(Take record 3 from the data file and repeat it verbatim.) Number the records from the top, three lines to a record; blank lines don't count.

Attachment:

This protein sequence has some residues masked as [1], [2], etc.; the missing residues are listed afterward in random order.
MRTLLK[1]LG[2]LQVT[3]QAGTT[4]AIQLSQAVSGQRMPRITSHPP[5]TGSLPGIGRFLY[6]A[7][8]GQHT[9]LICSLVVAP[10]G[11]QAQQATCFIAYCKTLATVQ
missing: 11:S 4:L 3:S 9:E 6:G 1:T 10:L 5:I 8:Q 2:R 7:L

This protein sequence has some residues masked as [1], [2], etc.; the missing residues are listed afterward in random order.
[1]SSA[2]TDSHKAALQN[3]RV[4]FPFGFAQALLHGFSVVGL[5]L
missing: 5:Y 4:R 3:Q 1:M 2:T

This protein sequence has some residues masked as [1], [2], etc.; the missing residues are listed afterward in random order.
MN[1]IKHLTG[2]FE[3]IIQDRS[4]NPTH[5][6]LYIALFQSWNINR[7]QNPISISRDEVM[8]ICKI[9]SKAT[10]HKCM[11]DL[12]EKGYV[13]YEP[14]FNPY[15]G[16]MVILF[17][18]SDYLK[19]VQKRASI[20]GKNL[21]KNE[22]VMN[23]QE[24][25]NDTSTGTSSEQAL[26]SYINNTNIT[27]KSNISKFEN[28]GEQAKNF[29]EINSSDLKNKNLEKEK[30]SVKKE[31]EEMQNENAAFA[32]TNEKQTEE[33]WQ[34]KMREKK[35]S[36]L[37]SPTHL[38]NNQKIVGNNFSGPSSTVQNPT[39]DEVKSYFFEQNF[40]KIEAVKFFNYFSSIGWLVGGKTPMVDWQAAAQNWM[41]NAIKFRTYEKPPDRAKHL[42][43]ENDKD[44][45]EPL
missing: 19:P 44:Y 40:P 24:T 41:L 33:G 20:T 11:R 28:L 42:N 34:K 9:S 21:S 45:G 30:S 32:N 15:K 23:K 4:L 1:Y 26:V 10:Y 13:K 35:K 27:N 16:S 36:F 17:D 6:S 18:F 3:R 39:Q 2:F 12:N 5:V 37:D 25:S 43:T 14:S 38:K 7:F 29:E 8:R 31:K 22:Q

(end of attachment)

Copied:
This protein sequence has some residues masked as [1], [2], etc.; the missing residues are listed afterward in random order.
MN[1]IKHLTG[2]FE[3]IIQDRS[4]NPTH[5][6]LYIALFQSWNINR[7]QNPISISRDEVM[8]ICKI[9]SKAT[10]HKCM[11]DL[12]EKGYV[13]YEP[14]FNPY[15]G[16]MVILF[17][18]SDYLK[19]VQKRASI[20]GKNL[21]KNE[22]VMN[23]QE[24][25]NDTSTGTSSEQAL[26]SYINNTNIT[27]KSNISKFEN[28]GEQAKNF[29]EINSSDLKNKNLEKEK[30]SVKKE[31]EEMQNENAAFA[32]TNEKQTEE[33]WQ[34]KMREKK[35]S[36]L[37]SPTHL[38]NNQKIVGNNFSGPSSTVQNPT[39]DEVKSYFFEQNF[40]KIEAVKFFNYFSSIGWLVGGKTPMVDWQAAAQNWM[41]NAIKFRTYEKPPDRAKHL[42][43]ENDKD[44][45]EPL
missing: 19:P 44:Y 40:P 24:T 41:L 33:G 20:T 11:R 28:L 42:N 34:K 9:S 21:S 45:G 30:S 32:N 15:K 23:K 4:L 1:Y 26:V 10:Y 13:K 35:K 27:N 16:S 36:F 17:D 6:S 18:F 3:R 39:Q 2:F 12:N 5:V 37:D 25:S 43:T 14:S 38:K 7:F 29:E 8:R 31:K 22:Q